Aerolineas Argentinas Doubles Down on Madrid Service

An Aerolineas Argentinas A330-200 (Photo: BriYYZ from Toronto, Canada (Aerolineas Argentinas Airbus A330-200 LV-FNL) [CC BY-SA 2.0 (https://creativecommons.org/licenses/by-sa/2.0)], via Wikimedia Commons)

Aerolíneas Argentinas announced that it will have an operation of two daily flights to Madrid starting in July. Besides the usual redeye flight departing at 23.55 local, a second flight will be added daily at 12.10, arriving to Madrid late at night.

This is an extension of the current strategy to reinforce Spain’s capital, given that since June 2018 three extra frequencies are operating in addition to the daily flight, accounting for 10 departures per week in total. In May of 2019, two more flights will be added and finally in July the two remaining ones, reaching the two announced daily frequencies.

In terms of seats, this means a total of almost 550 seats per day to the city of Madrid. This increase in supply is in line with the frequency added to the operation in Rome during 2017 (a daily flight) and which, together with the agreement recently signed with Alitalia, seeks to boost the company’s European destinations.

“Expanding the international network is key for the company. Our strategic plan aims at growth in both the number of flights and passengers. The double daily flight to Madrid goes in that direction. A better offering and quality is what reinforces the profile of Aerolineas Argentinas,” explained Luis Malvido, President of the Airlines Group.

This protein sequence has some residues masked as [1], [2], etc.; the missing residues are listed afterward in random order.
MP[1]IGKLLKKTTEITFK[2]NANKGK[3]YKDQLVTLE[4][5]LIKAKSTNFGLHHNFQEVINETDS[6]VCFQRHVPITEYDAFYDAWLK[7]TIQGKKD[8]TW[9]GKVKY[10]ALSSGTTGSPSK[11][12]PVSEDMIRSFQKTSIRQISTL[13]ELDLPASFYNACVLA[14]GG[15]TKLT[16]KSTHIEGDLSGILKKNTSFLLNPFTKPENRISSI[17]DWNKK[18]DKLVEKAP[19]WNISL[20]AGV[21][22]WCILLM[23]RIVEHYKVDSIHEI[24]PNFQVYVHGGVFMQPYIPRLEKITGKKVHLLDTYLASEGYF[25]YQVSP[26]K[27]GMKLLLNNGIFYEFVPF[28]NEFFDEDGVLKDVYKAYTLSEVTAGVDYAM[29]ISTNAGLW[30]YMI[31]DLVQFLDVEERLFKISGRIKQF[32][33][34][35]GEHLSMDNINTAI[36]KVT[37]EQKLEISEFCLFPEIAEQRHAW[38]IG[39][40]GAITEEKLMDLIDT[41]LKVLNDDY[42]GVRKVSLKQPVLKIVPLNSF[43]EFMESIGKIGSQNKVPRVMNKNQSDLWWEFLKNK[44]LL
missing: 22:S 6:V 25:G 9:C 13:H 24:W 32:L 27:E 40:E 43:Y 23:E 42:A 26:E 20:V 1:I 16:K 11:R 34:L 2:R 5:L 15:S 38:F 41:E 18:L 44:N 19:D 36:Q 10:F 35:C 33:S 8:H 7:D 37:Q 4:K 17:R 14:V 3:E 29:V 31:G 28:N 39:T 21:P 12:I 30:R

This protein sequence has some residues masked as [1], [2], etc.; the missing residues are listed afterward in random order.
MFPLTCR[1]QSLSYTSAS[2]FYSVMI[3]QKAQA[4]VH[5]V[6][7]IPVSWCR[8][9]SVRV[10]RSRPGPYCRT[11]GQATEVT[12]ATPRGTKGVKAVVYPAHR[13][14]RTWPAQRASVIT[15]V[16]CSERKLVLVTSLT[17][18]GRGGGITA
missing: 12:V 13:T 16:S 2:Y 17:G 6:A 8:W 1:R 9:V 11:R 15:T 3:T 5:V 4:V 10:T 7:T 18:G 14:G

The flight will be operated with the airline’s Airbus A330-200, with a total capacity of 272 seats, 24 in Business Class (named Club Cóndor) and 248 in standard Economy class.

Last week, the company also announced its daily operation to Bogota in April, operating its Boeing 737-700 fleet. In addition, it presented the offer of seasonal flights to Punta del Este, Uruguay, where it expects to transport more than 1,000 passengers a day.

Pablo Diaz

Pablo Diaz

Since a little kid, Pablo set his passions in order: aviation, soccer, and everything else. He has traveled to various destinations throughout South America, Asia, and Europe.

Technology and systems expert, occasional spotter, not-so-dynamic midfielder, blogger, husband, father of three cats; he believes that Latin America's aviation industry past, present, and future offer a lot of stories to be told.
Pablo Diaz